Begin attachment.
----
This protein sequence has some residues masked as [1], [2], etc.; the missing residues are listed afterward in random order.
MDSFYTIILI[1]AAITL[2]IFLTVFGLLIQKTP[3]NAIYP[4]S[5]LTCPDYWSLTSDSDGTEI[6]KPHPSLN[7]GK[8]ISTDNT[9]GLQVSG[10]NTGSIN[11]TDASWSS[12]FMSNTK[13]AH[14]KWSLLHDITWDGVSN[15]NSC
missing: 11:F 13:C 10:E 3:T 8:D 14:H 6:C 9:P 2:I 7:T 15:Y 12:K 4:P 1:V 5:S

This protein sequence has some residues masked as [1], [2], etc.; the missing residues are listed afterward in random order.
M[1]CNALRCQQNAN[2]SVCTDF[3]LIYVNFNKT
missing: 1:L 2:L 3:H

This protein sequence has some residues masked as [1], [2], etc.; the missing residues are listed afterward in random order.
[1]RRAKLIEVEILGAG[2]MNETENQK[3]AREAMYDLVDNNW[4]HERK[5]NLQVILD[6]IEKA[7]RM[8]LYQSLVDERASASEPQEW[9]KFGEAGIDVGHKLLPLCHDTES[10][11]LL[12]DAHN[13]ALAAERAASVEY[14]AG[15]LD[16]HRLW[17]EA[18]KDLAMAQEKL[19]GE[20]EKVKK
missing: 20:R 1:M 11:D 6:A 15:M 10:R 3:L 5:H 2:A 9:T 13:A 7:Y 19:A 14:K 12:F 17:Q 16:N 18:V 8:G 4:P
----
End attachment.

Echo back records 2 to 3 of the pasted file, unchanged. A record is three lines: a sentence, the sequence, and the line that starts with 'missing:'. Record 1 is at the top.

This protein sequence has some residues masked as [1], [2], etc.; the missing residues are listed afterward in random order.
M[1]CNALRCQQNAN[2]SVCTDF[3]LIYVNFNKT
missing: 1:L 2:L 3:H

This protein sequence has some residues masked as [1], [2], etc.; the missing residues are listed afterward in random order.
[1]RRAKLIEVEILGAG[2]MNETENQK[3]AREAMYDLVDNNW[4]HERK[5]NLQVILD[6]IEKA[7]RM[8]LYQSLVDERASASEPQEW[9]KFGEAGIDVGHKLLPLCHDTES[10][11]LL[12]DAHN[13]ALAAERAASVEY[14]AG[15]LD[16]HRLW[17]EA[18]KDLAMAQEKL[19]GE[20]EKVKK
missing: 20:R 1:M 11:D 6:A 15:M 10:R 3:L 5:H 2:A 9:T 13:A 7:Y 19:A 14:K 12:F 17:Q 16:N 18:V 8:G 4:P